Low-Risk Prostate Cancer: What New Data Says About Treatment vs. a Watchful Eye

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Piggy backing on a recent landmark three-decade long study published by the New England Journal of Medicine showing that prostate-removal surgery increased the life expectancy of men with high-risk or advanced prostate cancer by three years compared to men who did not get surgery, a new article published by JAMA further bolsters these findings and current treatment protocols for men with prostate cancer.

World-renowned urologist and surgeon, Vipul Patel, MD, FACS, medical director of the AdventHealth Global Robotics Institute and medical director of the AdventHealth Cancer Institute Urologic Oncology Program, explains what this study may mean to men’s health with a clear message of hope.

Why We’re Talking About Prostate Cancer

Prostate cancer is the second leading cause of cancer death for men, yet historical screening measures and treatment protocols have not aggressively conquered these climbing mortality rates.

But that is changing for the better.

“With more and more research, we now have data-backed guidelines for prostate cancer screenings as well as what men with prostate cancer should be treated surgically compared to which men may benefit most from active surveillance and careful observation, ” explains Dr. Patel.

He adds, “This new article further supports our current treatment protocols with offering low-risk prostate cancer patients active surveillance over surgery as a treatment plan. Not all prostate cancers need to be treated and some may never need treatment if they remain low-risk.”

How Active Surveillance Works

If you’ve been diagnosed with low-risk prostate cancer and are given the option of active surveillance, you might first feel as if this means a passive approach; however, this is far from the case.

“Active surveillance is effective because with patient cooperation and close monitoring with us, we can do genetic testing and assess their prostate cancer routinely and effectively to know when (if ever) surgery is required. We assess their cancer every six months to a year depending on each patient and continue to study the tumor’s size and Gleason Score to restage over time; it’s a very dynamic process,” explains Dr. Patel.

You see, active surveillance is not sitting back and doing nothing; it’s taking an aggressive “watchful eye” approach to assess the unique needs of each patient and only act with surgery when it’s proven to be most effective. Commonly, this would be if the cancer progresses into the intermediate- or high-risk categories.

Dr. Patel proclaims, “The positive thing about detecting a man’s cancer in the low-risk or early stage with prostate cancer screening is that they have options to make informed choices about their health.”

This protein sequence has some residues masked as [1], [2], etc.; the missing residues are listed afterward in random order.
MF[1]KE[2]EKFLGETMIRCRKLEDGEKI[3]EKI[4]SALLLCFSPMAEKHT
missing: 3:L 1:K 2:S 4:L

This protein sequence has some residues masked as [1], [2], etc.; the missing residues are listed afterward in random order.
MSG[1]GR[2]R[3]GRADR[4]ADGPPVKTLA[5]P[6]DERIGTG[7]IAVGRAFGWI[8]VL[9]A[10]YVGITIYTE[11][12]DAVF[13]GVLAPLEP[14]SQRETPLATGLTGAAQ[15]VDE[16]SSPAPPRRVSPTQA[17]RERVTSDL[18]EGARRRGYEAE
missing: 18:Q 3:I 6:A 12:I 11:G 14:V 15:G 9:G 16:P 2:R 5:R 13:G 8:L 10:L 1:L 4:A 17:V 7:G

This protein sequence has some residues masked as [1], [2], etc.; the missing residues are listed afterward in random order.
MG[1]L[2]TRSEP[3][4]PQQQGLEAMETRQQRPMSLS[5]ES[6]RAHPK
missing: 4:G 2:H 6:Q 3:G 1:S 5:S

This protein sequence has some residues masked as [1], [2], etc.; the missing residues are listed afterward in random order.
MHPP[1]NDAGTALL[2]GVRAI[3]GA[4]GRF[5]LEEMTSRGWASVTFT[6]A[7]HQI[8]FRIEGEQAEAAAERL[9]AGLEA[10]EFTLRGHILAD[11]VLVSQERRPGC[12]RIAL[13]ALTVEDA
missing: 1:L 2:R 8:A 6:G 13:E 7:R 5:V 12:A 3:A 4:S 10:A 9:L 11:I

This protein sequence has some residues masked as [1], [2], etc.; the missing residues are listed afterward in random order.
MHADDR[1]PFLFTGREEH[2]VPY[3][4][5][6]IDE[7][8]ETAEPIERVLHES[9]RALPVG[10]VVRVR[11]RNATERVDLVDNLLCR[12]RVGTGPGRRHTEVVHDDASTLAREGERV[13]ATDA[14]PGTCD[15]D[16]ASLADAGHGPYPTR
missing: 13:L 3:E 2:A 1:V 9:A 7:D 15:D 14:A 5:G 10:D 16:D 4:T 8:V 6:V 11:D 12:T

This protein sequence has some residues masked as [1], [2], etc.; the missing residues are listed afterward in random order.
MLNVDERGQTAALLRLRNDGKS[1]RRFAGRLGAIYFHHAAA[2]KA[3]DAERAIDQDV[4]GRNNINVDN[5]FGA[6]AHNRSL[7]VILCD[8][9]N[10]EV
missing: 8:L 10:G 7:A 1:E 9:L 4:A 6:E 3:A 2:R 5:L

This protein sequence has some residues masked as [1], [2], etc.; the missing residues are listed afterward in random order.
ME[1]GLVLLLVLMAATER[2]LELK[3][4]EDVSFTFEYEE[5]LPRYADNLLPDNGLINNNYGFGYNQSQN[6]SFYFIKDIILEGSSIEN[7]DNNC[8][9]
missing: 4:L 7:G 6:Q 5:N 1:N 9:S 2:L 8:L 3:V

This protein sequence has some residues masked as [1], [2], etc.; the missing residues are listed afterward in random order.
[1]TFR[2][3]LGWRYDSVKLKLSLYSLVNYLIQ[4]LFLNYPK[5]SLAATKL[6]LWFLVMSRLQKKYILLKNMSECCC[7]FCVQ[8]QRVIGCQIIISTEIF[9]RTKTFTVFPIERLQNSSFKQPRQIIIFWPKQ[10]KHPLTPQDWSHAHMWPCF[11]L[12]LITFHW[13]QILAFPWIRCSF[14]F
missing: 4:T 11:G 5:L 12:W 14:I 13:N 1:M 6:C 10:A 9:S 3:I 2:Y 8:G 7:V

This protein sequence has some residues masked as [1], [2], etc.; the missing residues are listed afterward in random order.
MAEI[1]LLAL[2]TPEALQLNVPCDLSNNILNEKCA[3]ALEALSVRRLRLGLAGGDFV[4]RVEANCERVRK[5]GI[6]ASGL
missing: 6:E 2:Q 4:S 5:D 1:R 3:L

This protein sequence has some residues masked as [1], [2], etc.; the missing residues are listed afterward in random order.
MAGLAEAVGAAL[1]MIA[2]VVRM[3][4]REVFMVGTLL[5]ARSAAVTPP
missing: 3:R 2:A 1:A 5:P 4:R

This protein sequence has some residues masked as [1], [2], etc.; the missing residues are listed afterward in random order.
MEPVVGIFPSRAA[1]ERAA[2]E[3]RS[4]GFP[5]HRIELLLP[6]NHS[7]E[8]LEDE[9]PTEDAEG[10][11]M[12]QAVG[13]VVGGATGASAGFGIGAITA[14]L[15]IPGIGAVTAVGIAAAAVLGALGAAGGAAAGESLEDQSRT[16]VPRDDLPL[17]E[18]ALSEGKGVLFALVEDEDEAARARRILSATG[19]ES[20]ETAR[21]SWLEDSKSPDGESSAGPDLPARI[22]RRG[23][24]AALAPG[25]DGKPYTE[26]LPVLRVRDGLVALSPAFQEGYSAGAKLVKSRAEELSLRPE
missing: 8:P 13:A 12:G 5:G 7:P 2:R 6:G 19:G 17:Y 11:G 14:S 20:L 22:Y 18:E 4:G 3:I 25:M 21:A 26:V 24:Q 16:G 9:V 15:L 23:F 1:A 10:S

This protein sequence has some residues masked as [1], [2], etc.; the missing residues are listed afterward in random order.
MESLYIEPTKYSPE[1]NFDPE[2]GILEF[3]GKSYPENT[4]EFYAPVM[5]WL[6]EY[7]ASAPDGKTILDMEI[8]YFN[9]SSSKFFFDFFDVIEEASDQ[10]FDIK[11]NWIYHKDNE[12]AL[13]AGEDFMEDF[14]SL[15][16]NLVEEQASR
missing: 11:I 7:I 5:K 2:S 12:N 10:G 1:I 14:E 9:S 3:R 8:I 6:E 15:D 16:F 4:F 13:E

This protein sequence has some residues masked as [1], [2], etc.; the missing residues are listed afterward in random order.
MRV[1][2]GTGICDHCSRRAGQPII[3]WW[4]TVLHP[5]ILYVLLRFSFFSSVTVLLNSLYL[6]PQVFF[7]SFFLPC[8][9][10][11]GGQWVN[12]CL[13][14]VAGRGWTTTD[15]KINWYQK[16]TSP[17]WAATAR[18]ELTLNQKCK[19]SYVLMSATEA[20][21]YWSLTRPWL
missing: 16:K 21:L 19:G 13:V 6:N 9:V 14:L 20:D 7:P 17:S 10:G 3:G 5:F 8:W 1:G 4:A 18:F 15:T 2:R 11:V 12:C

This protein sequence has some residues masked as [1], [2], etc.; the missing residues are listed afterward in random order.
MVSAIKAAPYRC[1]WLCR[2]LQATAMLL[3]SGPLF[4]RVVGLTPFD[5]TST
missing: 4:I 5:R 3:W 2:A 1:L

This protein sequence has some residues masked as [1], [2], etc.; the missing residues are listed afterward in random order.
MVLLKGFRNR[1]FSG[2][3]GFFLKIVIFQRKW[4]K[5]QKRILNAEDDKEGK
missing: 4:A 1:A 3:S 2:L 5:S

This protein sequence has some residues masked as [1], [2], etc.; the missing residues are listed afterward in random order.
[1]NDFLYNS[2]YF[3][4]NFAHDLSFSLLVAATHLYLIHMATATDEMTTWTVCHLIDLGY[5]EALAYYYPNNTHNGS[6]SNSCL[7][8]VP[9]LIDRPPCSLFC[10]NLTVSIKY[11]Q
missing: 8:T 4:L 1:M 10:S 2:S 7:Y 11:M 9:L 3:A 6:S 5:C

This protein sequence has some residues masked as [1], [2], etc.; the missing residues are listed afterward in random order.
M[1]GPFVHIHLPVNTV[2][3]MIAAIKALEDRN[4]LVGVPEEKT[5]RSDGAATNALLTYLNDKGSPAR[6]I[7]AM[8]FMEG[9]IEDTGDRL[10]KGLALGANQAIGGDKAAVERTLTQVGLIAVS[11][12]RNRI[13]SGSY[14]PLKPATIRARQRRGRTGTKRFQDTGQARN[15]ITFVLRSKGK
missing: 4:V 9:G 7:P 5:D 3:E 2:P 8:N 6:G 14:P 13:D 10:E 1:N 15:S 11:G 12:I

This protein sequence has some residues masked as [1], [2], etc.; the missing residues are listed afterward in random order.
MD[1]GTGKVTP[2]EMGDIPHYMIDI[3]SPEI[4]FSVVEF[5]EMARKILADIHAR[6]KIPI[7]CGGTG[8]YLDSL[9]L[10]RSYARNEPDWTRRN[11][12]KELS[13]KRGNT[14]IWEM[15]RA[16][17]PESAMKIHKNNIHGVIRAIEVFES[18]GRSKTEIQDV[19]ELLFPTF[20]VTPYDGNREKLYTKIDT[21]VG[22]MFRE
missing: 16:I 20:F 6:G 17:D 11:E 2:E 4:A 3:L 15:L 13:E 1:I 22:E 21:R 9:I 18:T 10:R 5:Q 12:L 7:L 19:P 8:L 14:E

While some people may chose surgery over active surveillance, at least the option is theirs to compared to finding prostate cancer in the later stages when there are less options and less favorable outcomes, too.

The Call for Prostate Screenings

“The key to this new research article is determining who is low- vs. high-risk, and the only way we can do that is finding cancer first. That starts with prostate cancer screenings,” says Dr. Patel.

Without routine screenings, however, a prostate cancer diagnosis can be delayed. And this is currently happening at an alarming rate.

“Today, we’re seeing an increase in the incidence of more aggressive prostate cancers. If prostate cancer is not diagnosed and monitored in early stages, it will advance and can spread to other parts of the body. Then, even with surgery, it’s harder to cure. So promoting screenings to find and monitor the cancer early, and then treat if and when necessary is really the key message here,” says Dr. Patel.

The American Cancer Society recommends prostate cancer screenings for the following populations:

  • Age 50 for men who are at average risk of prostate cancer and have a life expectancy of at least 10 more years.
  • Age 45 for men at high risk of developing prostate cancer, including African Americans and men who have a first-degree relative diagnosed with prostate cancer at an age younger than 65.
  • Age 40 for men at even higher risk with more than one first-degree relative who had prostate cancer at an early age.

Trusting World-Renowned Experts

When it comes to protecting your future, seek help from an expert team, like Dr. Patel’s. In fact, he leads one of the world’s most experienced robotic surgery teams in urology and travels around the world to educate physicians and care for patients.

“We have the most experienced team in the world having completed over 12,000 prostatectomies to treat prostate cancer through a minimally invasive approach,” Dr. Patel humbly states.

“We’re here to support any man who may have received a prostate cancer diagnosis with an expert opinion on whether active surveillance or surgery is the best choice for them.”

Dr. Patel’s Message to You

Dr. Patel concludes, “Talk to your doctors about your prostate cancer screening recommendations, especially if you have risk factors. This could be your primary care provider or urologist. With earlier evaluation and diagnosis, we can support men and save their lives. That’s quite powerful, and it’s our mission here.”

Learn more about Dr. Patel’s expert urology team and the Global Robotics Institute.

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